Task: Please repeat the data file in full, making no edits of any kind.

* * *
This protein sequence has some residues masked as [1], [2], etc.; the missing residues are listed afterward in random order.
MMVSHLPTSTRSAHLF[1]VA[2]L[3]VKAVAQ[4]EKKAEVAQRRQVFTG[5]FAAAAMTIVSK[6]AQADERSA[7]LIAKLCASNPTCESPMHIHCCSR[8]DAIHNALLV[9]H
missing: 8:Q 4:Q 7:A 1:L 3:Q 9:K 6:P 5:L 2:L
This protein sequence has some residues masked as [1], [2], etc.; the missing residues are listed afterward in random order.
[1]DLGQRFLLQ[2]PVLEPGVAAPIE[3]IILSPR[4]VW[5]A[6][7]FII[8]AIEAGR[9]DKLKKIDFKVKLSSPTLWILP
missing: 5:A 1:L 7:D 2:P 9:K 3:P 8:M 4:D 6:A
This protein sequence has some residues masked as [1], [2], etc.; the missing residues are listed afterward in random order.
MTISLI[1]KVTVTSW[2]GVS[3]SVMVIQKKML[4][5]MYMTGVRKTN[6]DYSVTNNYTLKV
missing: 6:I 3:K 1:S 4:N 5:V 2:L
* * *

This protein sequence has some residues masked as [1], [2], etc.; the missing residues are listed afterward in random order.
MMVSHLPTSTRSAHLF[1]VA[2]L[3]VKAVAQ[4]EKKAEVAQRRQVFTG[5]FAAAAMTIVSK[6]AQADERSA[7]LIAKLCASNPTCESPMHIHCCSR[8]DAIHNALLV[9]H
missing: 8:Q 4:Q 7:A 1:L 3:Q 9:K 6:P 5:L 2:L
This protein sequence has some residues masked as [1], [2], etc.; the missing residues are listed afterward in random order.
[1]DLGQRFLLQ[2]PVLEPGVAAPIE[3]IILSPR[4]VW[5]A[6][7]FII[8]AIEAGR[9]DKLKKIDFKVKLSSPTLWILP
missing: 5:A 1:L 7:D 2:P 9:K 3:P 8:M 4:D 6:A
This protein sequence has some residues masked as [1], [2], etc.; the missing residues are listed afterward in random order.
MTISLI[1]KVTVTSW[2]GVS[3]SVMVIQKKML[4][5]MYMTGVRKTN[6]DYSVTNNYTLKV
missing: 6:I 3:K 1:S 4:N 5:V 2:L